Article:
• Gaskell, Phillip. A New Introduction to Bibliography. New Castle, Delaware & Winchester: Oak Knoll Press & St. Paul’s Bibliographies, 2009.
  • Sample dealer’s descriptions (if you choose option 2):

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Assignment 2: Books in Context

In this assignment, you will continue to work with the book that you described in the previous assignment.

Imagine the class is curating a digital exhibit, and you have been asked to produce a blog post that will help visitors to the exhibit learn more about the context in which this object was created. Your audience is prospective Brown undergraduates and their families, so nobody is an expert in book history or American history. You should discuss the following:

  • What is the historical context of the place where it was made: what was happening in history in that time and place?
  • Where does this document fit in the history of the book? What was happening in general in print/manuscript/map culture, and how does this volume fit into it? Include information about who made your object and what other kinds of documents were being made at the time/place.
  • How would this book have been used? Who would have been reading or using this object? Why? What for?
  • At the end, name two or three books from a collection in Providence (at least one outside the JCB) that an interested person might want to look at next, and explain, in 1-2 sentences, why these books share a historical context with yours. The books you choose should not be from the list we provided.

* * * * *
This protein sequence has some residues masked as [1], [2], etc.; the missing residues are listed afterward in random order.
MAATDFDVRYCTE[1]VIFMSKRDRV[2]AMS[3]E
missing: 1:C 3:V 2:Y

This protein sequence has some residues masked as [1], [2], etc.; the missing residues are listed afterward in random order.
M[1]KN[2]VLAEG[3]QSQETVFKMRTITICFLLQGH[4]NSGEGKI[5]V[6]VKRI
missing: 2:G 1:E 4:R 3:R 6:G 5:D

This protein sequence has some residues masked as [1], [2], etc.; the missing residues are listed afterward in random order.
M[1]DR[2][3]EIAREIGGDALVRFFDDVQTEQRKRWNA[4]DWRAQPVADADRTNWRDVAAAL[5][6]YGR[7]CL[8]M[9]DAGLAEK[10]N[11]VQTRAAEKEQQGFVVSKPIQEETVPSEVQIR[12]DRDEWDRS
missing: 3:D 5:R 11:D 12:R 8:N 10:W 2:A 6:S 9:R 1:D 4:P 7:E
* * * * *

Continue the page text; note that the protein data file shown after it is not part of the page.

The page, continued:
• Much like the first assignment, you are not required to make an argument in this piece. Instead, you are synthesizing information from secondary sources to explain the context of the book. Your post should have short paragraphs, subheadings, a bibliography, and some recommendations for further reading. Note that you do not need to read everything you include in this list.

To be discussed during class.

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Assignment 3: Curated Exhibition

As a class, you will be designing a curated exhibit to be displayed at the JCB at the end of the semester. The topic of the exhibit, to be developed over the course of the semester, will be aligned with a campus-wide seminar on “Race and Indigeneity in the Americas,” a Mellon Foundation-funded seminar sponsored by the Center for Latin American and Caribbean Studies at Brown.

For this assignment, you will work as part of a team of four people to develop small exhibits based on the broader theme. Each student is responsible for selecting a single book from the JCB collection to research and display in the exhibition.

Team Responsibilities

  • Identifying a theme that unites the documents in your collection.
  • Deciding on a narrative for the books in your subset of the collection: what story do you want to tell about the history of the book?
  • Selecting the order of the books and the features of each book that you want to display. Remember that visitors might move sequentially through the exhibit, or randomly enter in the middle.
  • Writing a curator’s note for your collection: 1-2 pages total that provides background information for your part of the exhibit and explains how it fits into the broader theme.
  • Presenting your work in the form of an “exhibition show and tell” on the final day of class and incorporating feedback into revised exhibit labels.

Individual Responsibilities

  • Exhibit labels: 1-2 paragraphs for your chosen book that describes its context and the reason it has been put on display.
  • Book report: 300-500 word discussion of the book you chose that summarizes its material properties, its historical context, and its relevance to the exhibition.
  • Reflection: 300-500 words in which you reflect on 2-3 main challenges of designing the exhibition and 2-3 main takeaways from designing the exhibition